/* the above proprietary zoom property gives IE the hasLayout it needs to avoid several bugs */
            </style>
        <![endif]-->
    </head>

    <body class="twoColFixRtHdr">
        <div id="container">
            <div id="header">
            	<h1>Header</h1>
            <!-- end #header -->
            </div>
            <div id="sidebar1">
                <h3>Navigation</h3>
                <p>Home</p>
                <p>Header page</p>
                <p>Footer page</p>
            <!-- end #sidebar1 -->
            </div>
            <div id="mainContent">

Notice that in the code above, I have PHP commands to echo undefined constants named PAGE_TITLE, PAGE_DESC and PAGE_KEYWORDS. More on those in a bit.

And then, I would create another PHP file, this one beginning with the closing tag for div#mainContent, and the rest of my template page markup:

            <!-- end #mainContent -->
            </div>
            <!-- This clearing element should immediately follow the #mainContent div in order to force the #container div to contain all child floats -->
            <br class="clearfloat" />
            <div id="footer">
                <p>Footer</p>
            <!-- end #footer -->
            </div>
        <!-- end #container -->
        </div>
    </body>
</html>

Using The Template Files Via require_once()

Having saved the PHP files above as header.php and footer.php, respectively, I can now include them onto a content page.

Actually, rather than using the PHP function include(), I prefer to use require_once(). They accomplish the same task — incorporating another file into a PHP page — but require_once() will throw an error if a given function name appears in both the PHP page and the included file.

For example, if header.php contains a function named foo(), and index.php also contains a function named foo(), require_once() will throw an error if you include header.php in index.php.

<?php
define('PAGE_TITLE', 'PHP Modularization And Abstraction');
define('PAGE_DESC', 'Demonstrates how to use include files in PHP to modularize and abstract basic design and tasks.');
define('PAGE_KEYWORDS', 'PHP modularization abstraction programming');

require_once('header.php');
?>
<h1>Hello World!</h1>
<p>If all went according to plan, you should see this page appear in the <a href="index.html">same page design</a> we broke into header and footer elements, but with unique content, a proper title, and good <code>META</code> information.</p>
<?php
require_once('footer.php');
?>

You can see this page in action at http://demo.dougv.com/php_modularization/index.php.

Notice that in the code above, I have defined the constants that I placed inside the header.php file:

  1. PAGE_TITLE is the title of the page;
  2. PAGE_DESC is the META description tag content for the page, which is important for search engine optimization; and
  3. PAGE_KEYWORDS is the META keyword tag content for the page, which most search engines ignore but I am adding for completeness.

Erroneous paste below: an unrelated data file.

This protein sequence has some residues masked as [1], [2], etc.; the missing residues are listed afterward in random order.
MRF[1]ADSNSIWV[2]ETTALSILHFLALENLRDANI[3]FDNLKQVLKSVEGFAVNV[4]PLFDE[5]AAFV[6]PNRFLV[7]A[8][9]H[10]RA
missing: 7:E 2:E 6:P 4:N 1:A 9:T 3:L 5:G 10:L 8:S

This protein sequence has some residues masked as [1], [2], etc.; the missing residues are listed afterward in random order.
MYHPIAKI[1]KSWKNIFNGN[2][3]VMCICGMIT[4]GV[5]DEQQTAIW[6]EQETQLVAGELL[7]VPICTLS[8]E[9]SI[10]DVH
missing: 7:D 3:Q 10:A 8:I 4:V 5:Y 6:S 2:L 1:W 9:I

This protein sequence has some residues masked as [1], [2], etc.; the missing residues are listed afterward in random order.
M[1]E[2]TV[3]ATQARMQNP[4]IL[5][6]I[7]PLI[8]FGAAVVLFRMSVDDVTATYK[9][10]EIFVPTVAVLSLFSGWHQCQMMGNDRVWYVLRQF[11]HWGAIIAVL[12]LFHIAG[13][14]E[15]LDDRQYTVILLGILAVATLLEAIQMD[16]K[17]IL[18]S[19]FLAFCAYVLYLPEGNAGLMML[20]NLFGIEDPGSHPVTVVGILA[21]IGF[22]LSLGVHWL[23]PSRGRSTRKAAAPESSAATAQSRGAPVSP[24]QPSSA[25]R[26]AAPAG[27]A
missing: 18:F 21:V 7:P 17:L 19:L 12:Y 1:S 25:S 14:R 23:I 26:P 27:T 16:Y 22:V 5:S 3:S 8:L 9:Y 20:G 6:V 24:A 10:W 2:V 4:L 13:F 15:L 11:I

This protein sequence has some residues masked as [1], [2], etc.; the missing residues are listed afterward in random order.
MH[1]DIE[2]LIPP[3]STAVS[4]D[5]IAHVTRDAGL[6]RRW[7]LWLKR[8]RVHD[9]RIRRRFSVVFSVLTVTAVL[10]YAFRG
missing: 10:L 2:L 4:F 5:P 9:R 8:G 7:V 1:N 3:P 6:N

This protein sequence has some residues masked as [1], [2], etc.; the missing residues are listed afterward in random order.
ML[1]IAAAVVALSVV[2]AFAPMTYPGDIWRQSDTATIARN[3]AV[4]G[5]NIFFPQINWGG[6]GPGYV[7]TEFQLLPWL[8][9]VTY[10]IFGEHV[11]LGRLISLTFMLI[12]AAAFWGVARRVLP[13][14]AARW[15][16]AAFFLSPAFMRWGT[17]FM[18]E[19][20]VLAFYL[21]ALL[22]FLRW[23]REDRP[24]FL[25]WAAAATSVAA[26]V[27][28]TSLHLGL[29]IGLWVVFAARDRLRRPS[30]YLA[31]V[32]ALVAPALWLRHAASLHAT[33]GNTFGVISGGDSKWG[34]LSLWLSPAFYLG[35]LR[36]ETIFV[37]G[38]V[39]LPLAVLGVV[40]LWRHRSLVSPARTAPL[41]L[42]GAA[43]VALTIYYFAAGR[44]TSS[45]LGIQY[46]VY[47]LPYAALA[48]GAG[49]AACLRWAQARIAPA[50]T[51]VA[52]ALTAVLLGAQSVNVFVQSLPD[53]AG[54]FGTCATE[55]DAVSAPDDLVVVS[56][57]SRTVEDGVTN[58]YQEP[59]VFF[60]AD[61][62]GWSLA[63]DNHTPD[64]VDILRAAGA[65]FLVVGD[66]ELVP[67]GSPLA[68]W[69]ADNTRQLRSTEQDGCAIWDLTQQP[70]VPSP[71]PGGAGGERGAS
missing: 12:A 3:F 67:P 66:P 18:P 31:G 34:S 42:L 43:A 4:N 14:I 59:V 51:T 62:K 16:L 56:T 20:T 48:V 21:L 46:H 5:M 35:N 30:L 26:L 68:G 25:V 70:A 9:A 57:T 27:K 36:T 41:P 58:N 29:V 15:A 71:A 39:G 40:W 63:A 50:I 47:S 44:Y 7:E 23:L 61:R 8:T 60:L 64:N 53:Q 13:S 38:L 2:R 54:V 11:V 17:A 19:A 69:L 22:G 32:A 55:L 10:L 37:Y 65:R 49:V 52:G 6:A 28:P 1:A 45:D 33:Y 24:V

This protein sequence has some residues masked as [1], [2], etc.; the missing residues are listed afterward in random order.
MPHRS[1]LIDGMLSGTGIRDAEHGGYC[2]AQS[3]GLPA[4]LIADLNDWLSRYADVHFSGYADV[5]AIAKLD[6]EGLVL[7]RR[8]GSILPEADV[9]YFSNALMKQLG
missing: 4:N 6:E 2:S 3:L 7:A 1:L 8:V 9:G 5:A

I call these constants before I include header.php. That way, my constants have scope within the included page; if I declared these constants after I included header.php, they wouldn’t be available to header.php’s code.

If you don’t want to dynamically declare your page’s title, description and / or keywords, you can simply remove the relevant constants from header.php and not declare them in your pages. However, if you leave these constants in your header.php file, but don’t define them before including header.php in your page, the names of the constants will appear as the values for the undefined constants.

For example, if you don’t define PAGE_TITLE, but you leave it in header.php, when your page is rendered, its title will be PAGE_TITLE.

Extending Modularization: MySQL Connections

This technique can be used not only for templates, but for common code that needs to run on all pages, or just certain pages.

An obvious example of this is connecting to a MySQL database server. As I noted before, in most of my PHP applications, I only need to connect to MySQL on a few pages; and when those pages do need MySQL, they connect to the same server and use the same database as other pages in the site.

So, if we create a page called connect.php, which contains only our connection code:

$link = mysql_connect('localhost', 'user', 'password') or die('Cannot connect to db host');
mysql_select_db('database') or die('Cannot select database');

We can then use require_once() to add this code to any page that needs it:

<?php
require_once('connect.php');

define('PAGE_TITLE', 'With a MySQL connection');
define('PAGE_DESC', 'Demonstrates how to use include a connection file in PHP to modularize and abstract basic design and tasks.');
define('PAGE_KEYWORDS', '');

require_once('header.php');
?>
<h1>Hello World!</h1>
<p>If all went according to plan, you should see this page appear in the <a href="index.html">same page design</a> we broke into header and footer elements, but with unique content, a proper title, and good <code>META</code> information.</p>
<?php
require_once('footer.php');
?>

Notice that I call connect.php before I define my page information constants and include header.php. I do it that way because if I can’t establish a MySQL connection, I don’t want the rest of the page to render at all.

You can see what I mean at http://demo.dougv.com/php_modularization/index2.php.

Using header() With A Modularized Approach

Another benefit of this approach is that it makes it easier to track when you are sending headers to the user — that is, when you first send content.